The moment Alice appeared, she was appealed to by all three to settle the question, and they repeated their argument to her, though, as they all spoke at once, she found it very hard to make out exactly what they said.
MAY 8 . Holmes has already acquired quite a reputation on board as a chess detective! He is much talked about, and our next adventure, a rather humorous one, only added to his fame.
We came across a deserted game, with several players standing about arguing whether Black could or could not castle.
One of the observers argued that Black could castle on the king's side but not on the queen's; another, that Black could castle on the queen's side but not on the king's; a third, that he could not castle at all. Now, each of the three observers had been present at certain stages of the play, but none had been present during the entire game. Thus, each one had remembered different facts which he used in support of his argument.
At Holmes's approach, all three rushed up to him to settle the argument. As all three stated their cases simultaneously, Holmes and I found it a bit difficult to make out exactly what they said. But after the confusion subsided somewhat, Holmes was able to extract the following data concerning the history of the game:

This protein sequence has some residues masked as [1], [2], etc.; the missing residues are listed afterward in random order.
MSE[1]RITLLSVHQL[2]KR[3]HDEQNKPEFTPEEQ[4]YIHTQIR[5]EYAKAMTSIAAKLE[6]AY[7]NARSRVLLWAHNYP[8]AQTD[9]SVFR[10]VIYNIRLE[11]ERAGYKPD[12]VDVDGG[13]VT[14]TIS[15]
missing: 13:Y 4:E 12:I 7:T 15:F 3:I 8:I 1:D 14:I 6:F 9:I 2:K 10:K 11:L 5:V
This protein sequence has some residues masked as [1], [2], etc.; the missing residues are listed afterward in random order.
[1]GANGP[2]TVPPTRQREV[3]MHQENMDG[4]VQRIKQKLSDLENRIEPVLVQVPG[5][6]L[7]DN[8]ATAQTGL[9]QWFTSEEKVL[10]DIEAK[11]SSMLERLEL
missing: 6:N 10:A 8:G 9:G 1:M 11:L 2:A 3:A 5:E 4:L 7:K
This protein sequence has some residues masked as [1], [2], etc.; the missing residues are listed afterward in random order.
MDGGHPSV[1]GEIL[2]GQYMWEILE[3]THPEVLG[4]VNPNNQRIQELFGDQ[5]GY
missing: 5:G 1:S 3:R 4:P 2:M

1 White gave Black odds of a rook.
2 White has not yet moved either knight.
3 No promotions have been made.
4 White's last move was pawn from e2 to e4.
Armed with these facts, Holmes studied the position anew. After a while Holmes said to the three disputants, "Gentlemen, all of you are wrong! Assuming you have reported these four facts correctly, it would follow that Black can castle on either side—though it is not his move now. But after White's next move, Black can castle on either side."
"This can be proved?" asked one of the three in astonishment.
"Why, yes," replied Holmes.
"It can be proved that Black can castle?" the disputant repeated incredulously.
"This is truly remarkable, Mr. Holmes. I have known many positions in which it can be proved that a given side can't castle, but I have never before come across a situation in which it can be proved that it can."
"Neither have I," replied Holmes.
"What puzzles me," continued the disputant, "is this: I
can see how to prove that a king or rook has moved, but I cannot for the life of me see how it can be proved that it hasn't moved."
"In this case the proof is quite elementary," replied Holmes.
Can you see how to prove it?
Was this article helpful?